Shelby Steele, the Robert J. and Marion E. Oster Senior Fellow at the Hoover Institution, writes in an opinion piece in the Wall Street Journal that GOP candidates for the presidency next year have no chance against a “confused and often overwhelmed” President Obama.
Steele, the author of “White Guilt,” suggests that the GOP’s disadvantage has little to do with substance and everything to do with race, because Obama’s presidency “flatters America to a degree that no white Republican can hope to compete with.”
According to Steele, Obama becoming “the most powerful black man in recorded history” is a direct result of American exceptionalism, making him “an extraordinary personification of the American Dream: Even someone from a race associated with slavery can rise to the presidency.”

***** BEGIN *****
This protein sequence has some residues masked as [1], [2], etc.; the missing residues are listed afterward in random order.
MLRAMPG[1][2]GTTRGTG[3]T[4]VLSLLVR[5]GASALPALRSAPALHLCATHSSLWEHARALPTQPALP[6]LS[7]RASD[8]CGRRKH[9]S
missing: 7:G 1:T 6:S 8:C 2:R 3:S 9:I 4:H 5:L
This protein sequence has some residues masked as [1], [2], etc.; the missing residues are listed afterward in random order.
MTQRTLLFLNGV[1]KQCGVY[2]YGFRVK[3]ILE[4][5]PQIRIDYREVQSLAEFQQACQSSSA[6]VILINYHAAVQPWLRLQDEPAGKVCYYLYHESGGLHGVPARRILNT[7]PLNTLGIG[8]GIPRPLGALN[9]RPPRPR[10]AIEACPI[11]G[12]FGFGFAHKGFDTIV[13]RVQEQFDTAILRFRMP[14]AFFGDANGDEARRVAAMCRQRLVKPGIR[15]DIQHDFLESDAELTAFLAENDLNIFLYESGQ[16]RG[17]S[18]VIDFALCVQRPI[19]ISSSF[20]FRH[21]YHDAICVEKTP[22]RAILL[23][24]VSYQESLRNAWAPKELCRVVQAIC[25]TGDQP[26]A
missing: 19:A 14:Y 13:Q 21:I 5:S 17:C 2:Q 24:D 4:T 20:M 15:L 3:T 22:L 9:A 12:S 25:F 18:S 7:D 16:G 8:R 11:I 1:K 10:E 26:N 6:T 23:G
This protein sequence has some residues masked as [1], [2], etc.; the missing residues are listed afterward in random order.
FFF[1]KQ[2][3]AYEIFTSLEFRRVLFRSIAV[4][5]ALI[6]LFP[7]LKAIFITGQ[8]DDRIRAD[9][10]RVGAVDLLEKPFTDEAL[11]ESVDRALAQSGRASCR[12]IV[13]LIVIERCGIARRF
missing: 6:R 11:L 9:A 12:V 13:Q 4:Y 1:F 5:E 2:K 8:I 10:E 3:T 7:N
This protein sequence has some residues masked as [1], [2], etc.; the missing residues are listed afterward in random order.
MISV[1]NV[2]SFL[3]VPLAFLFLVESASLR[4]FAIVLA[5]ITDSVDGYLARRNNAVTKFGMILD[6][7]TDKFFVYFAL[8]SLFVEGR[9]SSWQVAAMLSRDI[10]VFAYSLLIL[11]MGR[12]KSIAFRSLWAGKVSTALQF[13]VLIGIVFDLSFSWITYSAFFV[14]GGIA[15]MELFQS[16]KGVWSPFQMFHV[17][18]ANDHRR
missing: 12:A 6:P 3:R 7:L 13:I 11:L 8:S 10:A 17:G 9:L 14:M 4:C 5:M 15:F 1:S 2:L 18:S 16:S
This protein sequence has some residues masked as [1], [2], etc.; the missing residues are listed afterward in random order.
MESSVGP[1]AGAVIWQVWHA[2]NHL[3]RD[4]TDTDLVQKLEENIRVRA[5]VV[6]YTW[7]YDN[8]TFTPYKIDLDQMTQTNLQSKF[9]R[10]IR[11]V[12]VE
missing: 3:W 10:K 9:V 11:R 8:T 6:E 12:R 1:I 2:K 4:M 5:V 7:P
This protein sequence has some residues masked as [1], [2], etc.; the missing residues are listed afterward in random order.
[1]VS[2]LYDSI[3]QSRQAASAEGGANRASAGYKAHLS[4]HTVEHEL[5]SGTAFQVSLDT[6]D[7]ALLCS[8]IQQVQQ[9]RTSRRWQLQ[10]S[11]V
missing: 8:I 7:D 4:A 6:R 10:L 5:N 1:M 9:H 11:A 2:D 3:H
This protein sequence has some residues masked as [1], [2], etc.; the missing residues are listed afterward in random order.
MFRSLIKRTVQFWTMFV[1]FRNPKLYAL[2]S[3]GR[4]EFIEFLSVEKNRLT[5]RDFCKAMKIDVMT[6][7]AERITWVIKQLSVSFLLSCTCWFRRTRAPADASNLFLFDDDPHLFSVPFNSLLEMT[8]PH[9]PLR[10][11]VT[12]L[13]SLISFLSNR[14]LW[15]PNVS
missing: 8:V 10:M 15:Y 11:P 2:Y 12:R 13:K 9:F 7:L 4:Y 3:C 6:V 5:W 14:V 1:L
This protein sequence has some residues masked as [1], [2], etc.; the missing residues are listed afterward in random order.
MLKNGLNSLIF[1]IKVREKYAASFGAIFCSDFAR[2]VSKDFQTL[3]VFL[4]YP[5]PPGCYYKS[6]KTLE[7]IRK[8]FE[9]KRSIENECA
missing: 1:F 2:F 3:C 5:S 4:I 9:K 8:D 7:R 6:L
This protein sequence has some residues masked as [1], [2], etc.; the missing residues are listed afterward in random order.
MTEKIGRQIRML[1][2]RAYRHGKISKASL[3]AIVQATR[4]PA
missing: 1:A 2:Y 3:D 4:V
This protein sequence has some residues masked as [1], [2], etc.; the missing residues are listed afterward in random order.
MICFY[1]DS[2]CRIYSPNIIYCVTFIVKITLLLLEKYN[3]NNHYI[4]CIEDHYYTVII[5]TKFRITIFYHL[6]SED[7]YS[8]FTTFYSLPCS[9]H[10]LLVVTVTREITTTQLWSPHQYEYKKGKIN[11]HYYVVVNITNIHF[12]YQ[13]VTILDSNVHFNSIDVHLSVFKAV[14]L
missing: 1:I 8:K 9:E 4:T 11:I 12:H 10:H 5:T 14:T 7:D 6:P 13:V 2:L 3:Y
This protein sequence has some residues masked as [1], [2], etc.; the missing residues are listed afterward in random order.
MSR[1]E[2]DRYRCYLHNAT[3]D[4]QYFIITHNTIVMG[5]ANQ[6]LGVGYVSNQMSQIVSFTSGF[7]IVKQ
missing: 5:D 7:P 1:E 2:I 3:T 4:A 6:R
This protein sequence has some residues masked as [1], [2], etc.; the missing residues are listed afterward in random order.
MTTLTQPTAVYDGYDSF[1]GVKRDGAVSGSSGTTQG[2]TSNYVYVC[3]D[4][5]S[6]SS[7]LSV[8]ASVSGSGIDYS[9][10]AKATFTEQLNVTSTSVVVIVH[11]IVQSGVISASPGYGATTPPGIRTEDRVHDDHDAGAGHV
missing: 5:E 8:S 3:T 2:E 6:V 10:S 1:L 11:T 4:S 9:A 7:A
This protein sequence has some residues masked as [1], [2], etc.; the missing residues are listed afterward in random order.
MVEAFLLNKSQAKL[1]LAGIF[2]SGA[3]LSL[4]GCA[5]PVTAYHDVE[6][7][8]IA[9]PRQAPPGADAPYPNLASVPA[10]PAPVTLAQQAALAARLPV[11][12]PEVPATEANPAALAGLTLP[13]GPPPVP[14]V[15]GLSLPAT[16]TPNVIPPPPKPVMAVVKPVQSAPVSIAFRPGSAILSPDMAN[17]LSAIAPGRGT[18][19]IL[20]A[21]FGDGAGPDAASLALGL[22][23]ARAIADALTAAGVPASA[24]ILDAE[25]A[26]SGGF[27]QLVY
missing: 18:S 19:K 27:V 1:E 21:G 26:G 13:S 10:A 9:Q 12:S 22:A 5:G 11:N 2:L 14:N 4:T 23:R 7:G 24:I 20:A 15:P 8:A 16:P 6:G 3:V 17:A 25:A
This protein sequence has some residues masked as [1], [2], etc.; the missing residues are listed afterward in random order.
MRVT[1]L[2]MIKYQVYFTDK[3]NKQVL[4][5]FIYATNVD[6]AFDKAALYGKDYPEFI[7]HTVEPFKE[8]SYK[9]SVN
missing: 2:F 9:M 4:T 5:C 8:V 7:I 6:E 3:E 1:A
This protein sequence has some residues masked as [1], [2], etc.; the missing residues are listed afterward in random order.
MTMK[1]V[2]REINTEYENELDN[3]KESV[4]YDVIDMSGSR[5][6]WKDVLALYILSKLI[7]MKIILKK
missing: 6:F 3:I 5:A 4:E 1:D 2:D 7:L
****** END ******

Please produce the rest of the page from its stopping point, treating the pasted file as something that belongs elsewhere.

Regardless of the kind of national pride this may invoke, it’s bad for Republicans, he says.
All of this adds up to a powerful racial impressionism that works against today's field of Republican candidates. This is the impressionism that framed Sen. John McCain in 2008 as a political and cultural redundancy — yet another older white male presuming to lead the nation.
The point is that anyone who runs against Mr. Obama will be seen through the filter of this racial impressionism, in which white skin is redundant and dark skin is fresh and exceptional. This is the new cultural charisma that the president has introduced into American politics.
What the GOP can do, according to Steele, is celebrate the exceptionalism he embodies but “deny him the right to ride on it as a kind of affirmative action.”